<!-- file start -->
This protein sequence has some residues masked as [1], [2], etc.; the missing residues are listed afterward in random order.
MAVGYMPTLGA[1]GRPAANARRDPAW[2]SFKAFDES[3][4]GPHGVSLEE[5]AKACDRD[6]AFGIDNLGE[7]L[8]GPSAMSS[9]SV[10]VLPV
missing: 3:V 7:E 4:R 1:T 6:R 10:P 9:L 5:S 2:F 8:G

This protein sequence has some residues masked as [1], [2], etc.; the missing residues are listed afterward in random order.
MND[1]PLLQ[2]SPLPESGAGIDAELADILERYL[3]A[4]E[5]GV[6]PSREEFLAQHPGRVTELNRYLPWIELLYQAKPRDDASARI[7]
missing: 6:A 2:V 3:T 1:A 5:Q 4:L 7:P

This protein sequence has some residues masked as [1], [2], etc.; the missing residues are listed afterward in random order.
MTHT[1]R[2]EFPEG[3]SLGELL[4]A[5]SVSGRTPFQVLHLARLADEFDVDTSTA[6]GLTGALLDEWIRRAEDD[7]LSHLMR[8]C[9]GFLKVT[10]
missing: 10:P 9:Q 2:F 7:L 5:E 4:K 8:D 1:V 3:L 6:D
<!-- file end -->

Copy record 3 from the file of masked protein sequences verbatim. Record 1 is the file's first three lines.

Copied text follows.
This protein sequence has some residues masked as [1], [2], etc.; the missing residues are listed afterward in random order.
MTHT[1]R[2]EFPEG[3]SLGELL[4]A[5]SVSGRTPFQVLHLARLADEFDVDTSTA[6]GLTGALLDEWIRRAEDD[7]LSHLMR[8]C[9]GFLKVT[10]
missing: 10:P 9:Q 2:F 7:L 5:E 4:K 8:D 1:V 3:L 6:D